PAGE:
When you take the average and the cycles into account, it becomes easier to predict the app review times. For safety we tend to submit an app about 2–3 times the expected review time before the planned launch date. Yes, this is sometimes challenging in a world where software project deadlines often slip, but better slipping with a bit of built-in margin than slipping with no margin at all (and of course there are ways to avoid slipping; but that’s a subject for a different post).

Anticipating Apple’s Response

Some developers accuse Apple of being arbitrary or inconsistent in its rejections, but for the most part Apple is pretty predictable. We’ve had a few incidents where an app reviewer didn’t like something arbitrary in an about screen or didn’t approve of a picture a content manager had uploaded right before review, but these incidents have been extremely rare for us. What we’ve learned is that all reviewers are mostly just people; if a feature is confusing or unclear, they might ask questions about it. To prevent any delay, we try to include information in the review that might help the reviewer. If an app is targeted at a specific target audience that the reviewer is likely not a member of (typical in professional apps that target a specific skill set), we tend to include a video demoing the app even before Apple asks for it. They also have this set of questions they ask such as what the purpose or target audience of an app is; stuff that we can easily include up front in the metadata or review notes.

Don’t be afraid to appeal

As I mentioned above: app reviewers are just people too. We’ve had a few rejections because the reviewer has simply misunderstood or misread something. Sometimes replying to the rejection is sufficient to get the reviewer to look again, sometimes you need to file an official appeal. But there’s a good chance that if a rejection was inappropriate, you’ll pass review a second time. Tip: to avoid losing time, first reply to the rejection note if you think the reviewer made a mistake. If you resubmit your binary unnecessarily, you’ll end up at the end of the review queue and it will take a while before your app gets another look.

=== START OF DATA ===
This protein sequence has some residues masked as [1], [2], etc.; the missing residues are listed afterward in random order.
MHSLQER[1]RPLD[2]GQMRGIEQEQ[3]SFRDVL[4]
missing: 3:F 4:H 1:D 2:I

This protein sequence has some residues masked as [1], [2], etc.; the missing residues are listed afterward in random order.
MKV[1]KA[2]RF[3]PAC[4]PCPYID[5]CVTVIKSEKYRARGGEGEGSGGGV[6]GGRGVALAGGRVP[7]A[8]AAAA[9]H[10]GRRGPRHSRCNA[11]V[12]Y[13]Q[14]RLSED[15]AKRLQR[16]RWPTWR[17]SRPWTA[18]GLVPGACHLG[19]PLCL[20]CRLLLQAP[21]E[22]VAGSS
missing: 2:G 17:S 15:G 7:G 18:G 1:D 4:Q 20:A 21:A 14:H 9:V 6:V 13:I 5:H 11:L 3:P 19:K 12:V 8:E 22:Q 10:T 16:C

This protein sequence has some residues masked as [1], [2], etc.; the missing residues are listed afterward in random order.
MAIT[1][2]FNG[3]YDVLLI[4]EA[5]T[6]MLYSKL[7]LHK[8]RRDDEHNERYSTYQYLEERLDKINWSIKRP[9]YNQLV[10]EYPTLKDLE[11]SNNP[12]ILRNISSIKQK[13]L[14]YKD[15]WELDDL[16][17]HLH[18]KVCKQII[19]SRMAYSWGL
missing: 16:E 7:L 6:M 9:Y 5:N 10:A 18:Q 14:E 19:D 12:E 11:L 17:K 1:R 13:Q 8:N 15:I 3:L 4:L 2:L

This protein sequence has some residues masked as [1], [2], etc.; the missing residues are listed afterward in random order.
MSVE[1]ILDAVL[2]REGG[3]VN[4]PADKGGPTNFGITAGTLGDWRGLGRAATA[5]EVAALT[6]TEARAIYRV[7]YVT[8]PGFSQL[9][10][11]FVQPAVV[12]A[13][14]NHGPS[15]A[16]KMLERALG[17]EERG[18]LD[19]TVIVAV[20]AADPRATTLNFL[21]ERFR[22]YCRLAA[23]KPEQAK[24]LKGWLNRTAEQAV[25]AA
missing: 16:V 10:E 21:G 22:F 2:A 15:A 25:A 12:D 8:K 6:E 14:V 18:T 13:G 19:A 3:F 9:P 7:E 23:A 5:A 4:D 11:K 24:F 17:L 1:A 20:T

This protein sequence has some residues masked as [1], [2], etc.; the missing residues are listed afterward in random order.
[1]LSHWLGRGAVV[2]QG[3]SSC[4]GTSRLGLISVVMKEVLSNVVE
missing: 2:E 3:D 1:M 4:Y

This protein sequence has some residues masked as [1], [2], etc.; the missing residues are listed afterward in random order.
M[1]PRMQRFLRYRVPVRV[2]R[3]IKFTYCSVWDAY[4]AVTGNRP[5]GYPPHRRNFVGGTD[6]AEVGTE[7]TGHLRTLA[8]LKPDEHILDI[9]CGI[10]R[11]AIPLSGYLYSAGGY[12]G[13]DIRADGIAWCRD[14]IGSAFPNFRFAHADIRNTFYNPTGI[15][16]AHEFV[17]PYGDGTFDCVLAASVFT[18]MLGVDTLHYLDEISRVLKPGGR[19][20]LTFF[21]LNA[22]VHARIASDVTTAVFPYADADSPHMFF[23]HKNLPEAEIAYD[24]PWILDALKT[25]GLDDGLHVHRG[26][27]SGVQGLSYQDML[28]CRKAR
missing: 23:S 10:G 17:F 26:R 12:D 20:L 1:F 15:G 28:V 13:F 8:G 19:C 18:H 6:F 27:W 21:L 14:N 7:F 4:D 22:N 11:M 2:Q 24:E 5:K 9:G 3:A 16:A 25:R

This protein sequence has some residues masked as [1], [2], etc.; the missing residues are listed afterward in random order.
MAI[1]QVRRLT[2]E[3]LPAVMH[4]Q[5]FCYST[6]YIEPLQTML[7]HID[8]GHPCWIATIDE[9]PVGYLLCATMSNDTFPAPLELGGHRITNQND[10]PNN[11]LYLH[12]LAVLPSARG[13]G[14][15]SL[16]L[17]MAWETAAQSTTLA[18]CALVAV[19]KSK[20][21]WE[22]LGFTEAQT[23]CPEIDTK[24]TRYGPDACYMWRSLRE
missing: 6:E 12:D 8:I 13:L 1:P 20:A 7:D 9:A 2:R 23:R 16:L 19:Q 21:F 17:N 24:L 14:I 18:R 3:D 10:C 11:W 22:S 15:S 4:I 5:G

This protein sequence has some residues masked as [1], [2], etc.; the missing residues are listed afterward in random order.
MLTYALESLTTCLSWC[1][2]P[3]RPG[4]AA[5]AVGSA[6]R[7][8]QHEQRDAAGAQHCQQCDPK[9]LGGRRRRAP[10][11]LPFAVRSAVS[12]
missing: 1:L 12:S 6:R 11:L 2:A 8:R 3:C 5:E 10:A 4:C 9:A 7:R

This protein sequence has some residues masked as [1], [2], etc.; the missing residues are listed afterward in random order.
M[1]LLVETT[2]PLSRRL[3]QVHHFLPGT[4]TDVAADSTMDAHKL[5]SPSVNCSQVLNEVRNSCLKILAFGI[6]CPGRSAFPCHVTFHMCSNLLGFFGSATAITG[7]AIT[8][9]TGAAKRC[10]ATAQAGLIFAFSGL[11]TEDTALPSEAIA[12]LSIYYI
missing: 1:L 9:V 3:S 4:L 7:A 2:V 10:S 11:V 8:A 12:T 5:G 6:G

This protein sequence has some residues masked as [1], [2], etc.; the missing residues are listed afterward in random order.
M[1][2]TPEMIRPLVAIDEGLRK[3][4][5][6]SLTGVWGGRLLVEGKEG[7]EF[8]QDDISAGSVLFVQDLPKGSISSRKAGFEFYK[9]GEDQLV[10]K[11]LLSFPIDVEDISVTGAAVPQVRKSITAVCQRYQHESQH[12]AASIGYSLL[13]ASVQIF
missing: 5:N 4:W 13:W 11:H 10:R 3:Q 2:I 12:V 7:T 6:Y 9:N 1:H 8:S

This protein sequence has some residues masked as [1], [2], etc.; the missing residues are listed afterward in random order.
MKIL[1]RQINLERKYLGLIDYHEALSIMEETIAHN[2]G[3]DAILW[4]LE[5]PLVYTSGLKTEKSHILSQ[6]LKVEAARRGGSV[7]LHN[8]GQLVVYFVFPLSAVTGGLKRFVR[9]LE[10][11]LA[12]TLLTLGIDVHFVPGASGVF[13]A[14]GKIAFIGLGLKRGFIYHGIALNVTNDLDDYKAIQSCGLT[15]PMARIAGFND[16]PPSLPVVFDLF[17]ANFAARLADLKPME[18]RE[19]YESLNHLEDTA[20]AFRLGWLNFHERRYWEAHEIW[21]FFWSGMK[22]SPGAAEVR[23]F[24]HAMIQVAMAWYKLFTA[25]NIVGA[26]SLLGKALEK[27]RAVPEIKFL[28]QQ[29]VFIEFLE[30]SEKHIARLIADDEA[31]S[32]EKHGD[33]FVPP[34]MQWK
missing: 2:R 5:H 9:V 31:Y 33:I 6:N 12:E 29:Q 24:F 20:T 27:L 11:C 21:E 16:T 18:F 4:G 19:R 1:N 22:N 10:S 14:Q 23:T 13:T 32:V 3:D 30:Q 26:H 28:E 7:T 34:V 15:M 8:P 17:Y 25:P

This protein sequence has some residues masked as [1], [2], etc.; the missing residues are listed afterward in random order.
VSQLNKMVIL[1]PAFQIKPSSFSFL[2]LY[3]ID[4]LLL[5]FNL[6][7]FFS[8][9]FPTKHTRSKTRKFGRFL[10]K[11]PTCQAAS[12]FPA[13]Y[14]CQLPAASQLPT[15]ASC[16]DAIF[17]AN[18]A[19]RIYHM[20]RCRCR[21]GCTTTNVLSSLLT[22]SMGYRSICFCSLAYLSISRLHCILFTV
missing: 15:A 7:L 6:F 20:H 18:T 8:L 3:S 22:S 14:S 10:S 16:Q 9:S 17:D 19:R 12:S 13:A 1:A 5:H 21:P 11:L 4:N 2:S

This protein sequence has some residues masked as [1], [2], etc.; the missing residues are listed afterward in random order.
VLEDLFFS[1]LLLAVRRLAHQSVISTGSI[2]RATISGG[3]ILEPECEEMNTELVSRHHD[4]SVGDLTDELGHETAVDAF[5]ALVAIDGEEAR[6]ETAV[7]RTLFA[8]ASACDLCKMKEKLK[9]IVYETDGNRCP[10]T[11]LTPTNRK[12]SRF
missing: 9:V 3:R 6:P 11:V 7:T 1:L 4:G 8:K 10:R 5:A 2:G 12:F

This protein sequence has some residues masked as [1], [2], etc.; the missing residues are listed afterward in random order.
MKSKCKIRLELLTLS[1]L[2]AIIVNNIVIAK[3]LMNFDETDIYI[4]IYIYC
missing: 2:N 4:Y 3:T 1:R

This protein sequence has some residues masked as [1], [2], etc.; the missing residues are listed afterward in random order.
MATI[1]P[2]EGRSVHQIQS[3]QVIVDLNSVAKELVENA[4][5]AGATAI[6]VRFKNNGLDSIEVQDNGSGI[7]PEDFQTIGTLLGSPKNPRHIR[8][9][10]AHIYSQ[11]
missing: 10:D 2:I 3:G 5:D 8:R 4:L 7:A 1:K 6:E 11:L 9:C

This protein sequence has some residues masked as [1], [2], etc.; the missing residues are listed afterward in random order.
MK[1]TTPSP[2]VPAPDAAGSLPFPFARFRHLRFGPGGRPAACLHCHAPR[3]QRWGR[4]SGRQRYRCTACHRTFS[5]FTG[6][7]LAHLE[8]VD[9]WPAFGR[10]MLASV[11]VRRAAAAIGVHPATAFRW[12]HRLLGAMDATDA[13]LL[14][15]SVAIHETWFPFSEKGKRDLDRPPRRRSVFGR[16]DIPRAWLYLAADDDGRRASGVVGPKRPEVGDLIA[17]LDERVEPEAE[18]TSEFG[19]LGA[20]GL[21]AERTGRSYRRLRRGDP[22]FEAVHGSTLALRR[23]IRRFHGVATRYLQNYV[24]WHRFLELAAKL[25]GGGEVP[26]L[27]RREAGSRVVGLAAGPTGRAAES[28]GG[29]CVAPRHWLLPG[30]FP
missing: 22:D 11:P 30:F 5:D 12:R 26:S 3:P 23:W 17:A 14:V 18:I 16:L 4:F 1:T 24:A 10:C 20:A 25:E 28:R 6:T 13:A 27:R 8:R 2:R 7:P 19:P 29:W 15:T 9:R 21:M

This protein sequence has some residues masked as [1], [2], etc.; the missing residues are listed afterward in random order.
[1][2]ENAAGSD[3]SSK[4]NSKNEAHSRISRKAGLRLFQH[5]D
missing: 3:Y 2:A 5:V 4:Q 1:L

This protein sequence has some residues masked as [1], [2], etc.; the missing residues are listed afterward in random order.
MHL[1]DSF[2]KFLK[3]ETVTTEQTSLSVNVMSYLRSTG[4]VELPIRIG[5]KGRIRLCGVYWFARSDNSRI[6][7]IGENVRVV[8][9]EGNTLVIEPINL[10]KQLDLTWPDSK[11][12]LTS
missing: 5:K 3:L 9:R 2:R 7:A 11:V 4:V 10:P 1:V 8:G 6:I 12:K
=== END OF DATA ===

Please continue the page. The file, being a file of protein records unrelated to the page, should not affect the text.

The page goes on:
Generally the rejection note will indicate whether a resubmit is necessary or whether an answer will do, but sometimes it won’t. Maybe your app got rejected because your server was ddos’d at the time of review. In such a case simply reply and explain the situation. In our experience the app review team is happy to take another look and very open to reasonable feedback.

Risk is inevitable

In the end, app review is a project risk like there are many others. You can’t avoid these risks, but you can take them into account in your development process. If you don’t, then yes, you might run into big trouble. But it is very well possible to prepare for and deal with app review.

I hope the above will help people when submitting an app. If I omitted anything, please leave a comment!

Written by Ivo Jansch